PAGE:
Thursday, July 21, 2011


A new state of South California? It’s about as likely to happen as the current state of California is to balance this year’s budget without using smoke-and-mirrors.

Still, at the end of June Riverside County Supervisor Jeff Stone proposed a conference to consider forming a new state that would be carved out of 13 counties in Southern California--including Riverside, Orange and San Diego Counties but excluding Los Angeles.

Stone’s secessionist rhetoric was partly motivated by budgetary decisions in Sacramento that diverted around 14-million dollars in 2011-2012 vehicle license fee revenues from four cities in Riverside County: Eastvale, Jurupa Valley, Menifee and Wildomar.

Later at a Board of Supervisors meeting Stone modified his proposal and suggested a summit of city and county officials this fall to discuss problems local governments are facing due to state regulation and appropriation of taxes formerly directed to counties and municipalities.

The Board approved this modified proposal, which is to be funded privately and lacks any reference to Fort Sumter. Stone insisted, however, that secession would still be an option should the conferees fail to discover viable solutions to enduring problems like border security, chronic budget deficits, and economic stagnation.

Since any secessionist reorganization would need to be okayed by both Sacramento and Congress, the chances of it happening are infinitesimally small. But it’s midsummer, and folks can be forgiven for dreaming.

Currently California’s state motto is “eureka”—Greek for “I have found it.” The motto of our new imaginary state could be the Latin equivalent of one of the following: “The bigger the government, the smaller the citizen,” or “SoCal—where humans trump delta smelts,” or “Here ‘illegal’ really means ‘illegal.’”

Other contenders might be “Educating for life, not for interest groups,” or “Love LA? Take I-10 West.”

Stone’s own thoughts about his 13-county political dream are that it would have a part-time legislature, no term limits and strict limits on property taxes.

One wag suggested that the new state’s capital could be in Disneyland. But even the Magic Kingdom would have a hard time topping the fantasies that have emanated from Sacramento during the last two decades.

The same critic added that secession involves “major surgery where we need a Band-Aid”—an analogy whose tepid medical prescription demonstrates the kind of remoteness from economic and political reality that prompted Stone to float the secessionist idea in the first place.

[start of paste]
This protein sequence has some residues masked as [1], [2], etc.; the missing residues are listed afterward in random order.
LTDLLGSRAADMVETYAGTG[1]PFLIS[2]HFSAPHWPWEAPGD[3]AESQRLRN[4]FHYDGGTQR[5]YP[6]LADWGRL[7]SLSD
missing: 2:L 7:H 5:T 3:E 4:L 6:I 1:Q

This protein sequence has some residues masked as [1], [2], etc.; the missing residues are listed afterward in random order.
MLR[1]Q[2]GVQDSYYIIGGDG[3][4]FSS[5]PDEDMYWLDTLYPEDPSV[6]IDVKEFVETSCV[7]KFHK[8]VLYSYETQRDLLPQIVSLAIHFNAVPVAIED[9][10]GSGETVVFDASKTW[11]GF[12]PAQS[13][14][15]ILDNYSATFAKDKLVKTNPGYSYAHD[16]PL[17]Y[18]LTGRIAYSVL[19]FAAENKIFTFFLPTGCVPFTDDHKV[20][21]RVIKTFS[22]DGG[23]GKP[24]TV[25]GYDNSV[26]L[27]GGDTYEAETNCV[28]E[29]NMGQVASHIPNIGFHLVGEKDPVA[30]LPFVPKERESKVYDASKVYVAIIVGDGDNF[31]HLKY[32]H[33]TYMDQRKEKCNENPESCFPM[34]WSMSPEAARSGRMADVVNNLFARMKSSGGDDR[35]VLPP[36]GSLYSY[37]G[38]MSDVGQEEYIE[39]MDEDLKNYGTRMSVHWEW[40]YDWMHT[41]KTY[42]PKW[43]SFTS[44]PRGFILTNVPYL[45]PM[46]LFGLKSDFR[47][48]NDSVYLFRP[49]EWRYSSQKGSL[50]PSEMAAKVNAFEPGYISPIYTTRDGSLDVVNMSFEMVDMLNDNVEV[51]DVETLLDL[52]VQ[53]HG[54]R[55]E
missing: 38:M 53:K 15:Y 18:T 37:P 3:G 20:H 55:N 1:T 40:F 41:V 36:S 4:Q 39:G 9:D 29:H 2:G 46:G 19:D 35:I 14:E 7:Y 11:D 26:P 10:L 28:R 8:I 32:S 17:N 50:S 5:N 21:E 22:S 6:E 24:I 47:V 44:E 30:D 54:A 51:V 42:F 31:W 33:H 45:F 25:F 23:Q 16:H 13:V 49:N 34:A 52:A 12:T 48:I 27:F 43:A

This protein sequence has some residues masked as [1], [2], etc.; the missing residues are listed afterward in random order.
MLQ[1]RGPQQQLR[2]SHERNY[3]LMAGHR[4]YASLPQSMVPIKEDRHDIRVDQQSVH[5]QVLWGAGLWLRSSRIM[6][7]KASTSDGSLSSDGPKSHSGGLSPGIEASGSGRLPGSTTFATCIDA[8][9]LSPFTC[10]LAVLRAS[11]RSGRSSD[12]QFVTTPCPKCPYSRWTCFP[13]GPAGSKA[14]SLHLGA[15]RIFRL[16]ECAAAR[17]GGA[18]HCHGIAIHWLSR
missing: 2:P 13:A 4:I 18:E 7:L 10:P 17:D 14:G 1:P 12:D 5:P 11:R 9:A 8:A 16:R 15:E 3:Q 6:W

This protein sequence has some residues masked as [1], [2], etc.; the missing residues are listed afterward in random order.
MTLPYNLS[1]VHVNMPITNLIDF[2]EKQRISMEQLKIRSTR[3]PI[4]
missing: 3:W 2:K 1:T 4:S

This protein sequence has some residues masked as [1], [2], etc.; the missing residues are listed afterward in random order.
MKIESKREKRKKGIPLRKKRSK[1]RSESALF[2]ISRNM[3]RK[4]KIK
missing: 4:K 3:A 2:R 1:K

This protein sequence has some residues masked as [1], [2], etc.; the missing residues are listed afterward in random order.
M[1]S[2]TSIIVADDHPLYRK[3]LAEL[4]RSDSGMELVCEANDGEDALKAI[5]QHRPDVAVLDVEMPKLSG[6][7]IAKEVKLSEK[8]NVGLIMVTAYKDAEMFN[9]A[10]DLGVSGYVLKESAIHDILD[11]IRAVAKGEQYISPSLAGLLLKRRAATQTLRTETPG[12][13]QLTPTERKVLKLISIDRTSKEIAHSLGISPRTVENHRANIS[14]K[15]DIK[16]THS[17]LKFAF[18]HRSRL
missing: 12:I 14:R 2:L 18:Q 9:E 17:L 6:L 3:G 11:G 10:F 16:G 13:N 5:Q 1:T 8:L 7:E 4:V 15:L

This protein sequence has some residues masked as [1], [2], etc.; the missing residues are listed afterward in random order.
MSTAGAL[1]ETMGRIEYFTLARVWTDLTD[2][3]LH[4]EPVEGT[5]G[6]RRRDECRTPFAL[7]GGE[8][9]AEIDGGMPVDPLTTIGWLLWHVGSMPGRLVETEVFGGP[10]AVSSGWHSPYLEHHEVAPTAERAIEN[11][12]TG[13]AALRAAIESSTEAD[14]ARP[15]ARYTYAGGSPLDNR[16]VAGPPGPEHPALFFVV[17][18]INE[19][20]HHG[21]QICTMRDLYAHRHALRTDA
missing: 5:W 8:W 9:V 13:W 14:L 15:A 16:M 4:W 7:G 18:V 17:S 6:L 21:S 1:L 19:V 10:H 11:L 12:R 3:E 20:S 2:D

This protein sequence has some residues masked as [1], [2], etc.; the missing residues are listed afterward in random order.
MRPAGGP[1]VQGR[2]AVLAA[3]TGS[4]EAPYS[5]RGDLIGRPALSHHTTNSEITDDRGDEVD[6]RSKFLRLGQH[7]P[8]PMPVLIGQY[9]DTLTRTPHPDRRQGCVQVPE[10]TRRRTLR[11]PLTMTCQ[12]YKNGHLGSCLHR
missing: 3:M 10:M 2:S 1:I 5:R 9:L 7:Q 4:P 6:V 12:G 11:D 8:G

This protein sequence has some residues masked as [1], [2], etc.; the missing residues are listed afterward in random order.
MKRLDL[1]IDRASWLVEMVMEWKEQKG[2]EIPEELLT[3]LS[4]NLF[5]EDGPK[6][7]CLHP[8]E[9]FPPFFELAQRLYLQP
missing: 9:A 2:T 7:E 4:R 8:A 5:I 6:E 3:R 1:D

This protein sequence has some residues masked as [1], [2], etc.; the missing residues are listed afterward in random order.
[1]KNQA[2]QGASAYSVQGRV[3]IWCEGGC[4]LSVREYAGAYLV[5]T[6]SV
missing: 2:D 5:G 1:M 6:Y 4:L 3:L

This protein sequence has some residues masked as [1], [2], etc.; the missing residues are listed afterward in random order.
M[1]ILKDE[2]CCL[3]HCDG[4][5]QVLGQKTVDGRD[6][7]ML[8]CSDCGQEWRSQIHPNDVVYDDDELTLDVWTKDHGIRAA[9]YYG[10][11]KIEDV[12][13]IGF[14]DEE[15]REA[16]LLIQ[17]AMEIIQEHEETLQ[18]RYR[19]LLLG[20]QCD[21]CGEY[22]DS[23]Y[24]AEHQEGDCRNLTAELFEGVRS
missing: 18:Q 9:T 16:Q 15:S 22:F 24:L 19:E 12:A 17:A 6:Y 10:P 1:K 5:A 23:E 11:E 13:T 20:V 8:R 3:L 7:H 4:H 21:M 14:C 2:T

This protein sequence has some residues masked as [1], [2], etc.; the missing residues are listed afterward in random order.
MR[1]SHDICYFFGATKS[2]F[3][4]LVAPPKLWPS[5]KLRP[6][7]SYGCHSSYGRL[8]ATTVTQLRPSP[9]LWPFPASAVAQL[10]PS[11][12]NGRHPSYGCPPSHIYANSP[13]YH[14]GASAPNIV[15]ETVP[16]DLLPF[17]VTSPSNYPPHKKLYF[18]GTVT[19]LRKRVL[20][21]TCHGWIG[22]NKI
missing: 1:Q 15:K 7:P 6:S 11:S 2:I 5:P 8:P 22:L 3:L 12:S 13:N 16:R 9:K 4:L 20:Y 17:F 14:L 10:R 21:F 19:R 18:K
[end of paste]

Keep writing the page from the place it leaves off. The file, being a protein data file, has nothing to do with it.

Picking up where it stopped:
Stone’s midsummer political dream might at least prompt realistic conversations about factors that have made the once Golden State largely ungovernable—factors like entrenched public-sector interest groups, hopelessly gerrymandered legislative districts, and excessive concentration of power in Sacramento.

Thursday, July 07, 2011


It was a week and two days before the fourth of July when the U.S.A. and Mexico squared off in a Gold Cup soccer match. The stadium was packed with fans, the vast majority of whom were supporting the green-clad Mexican squad.

During the American national anthem the boisterous crowd bounced beach balls back and forth and tooted their noisy air-horns. Then throughout the contest a torrent of verbal abuse was reportedly hurled toward the American goalie.

At game’s end Mexico had secured a 4-2 comeback win over their North American rivals. Adding insult to injury, the post-game awards ceremony was conducted almost entirely in Spanish.

The real kicker in this sorry tale of poor sportsmanship is that this prominent event was held in Pasadena’s Rose Bowl.

U.S. goalie Tim Howard, who was doubtless in a sour mood after letting in four goals and being constantly harassed from the stands, directed his anger toward the sponsor of the tournament for conducting the award ceremony almost totally in Spanish: “You can bet your ass that if we were in Mexico City, it wouldn’t all be in English.”

A writer for the LA Times called the night “imperfectly odd…strangely unsettling” and “uniquely American”—displaying in his high-falutin’ prose precisely the political sentiments that have allowed Los Angeles to be transformed in the last five decades from an overwhelmingly Anglo town in 1960 into (in the words of former LA Mayor Jim Hahn) “a Mexican city.”

That demographic transformation wouldn’t be so unsettling if American elites and most teachers in our public school system still believed in the principle enunciated in Latin on our nation’s coins: e pluribus unum--“out of many, one.”

Unfortunately, since the 60s the mantra of multiculturalism has been drummed into the heads of Americans vegetating in classrooms or in front of the boob tube. That ideology goes beyond embracing feelings of ethnic pride to include a fashionable hatred that exaggerates and dwells obsessively on everything that’s wrong with America.

Given this elitist catechism, it’s inevitable that the time-honored practice of assimilation and pride at becoming an American is being replaced by a litany of historical grievances directed against the country in which immigrants (especially illegals) live and work.

Instead of honoring the values articulated in the country’s Declaration of Independence, America is increasingly seen by those who cross its southern border as the land that victimized their ancestors and owes them big-time reparations.

Americans who’ve absorbed this guilt-inducing caricature are loath to require anything of these newcomers and are inclined to interpret evidence of cultural disintegration as “uniquely American.”

In short, multiculturalism, anti-Americanism and lax border enforcement are triplets.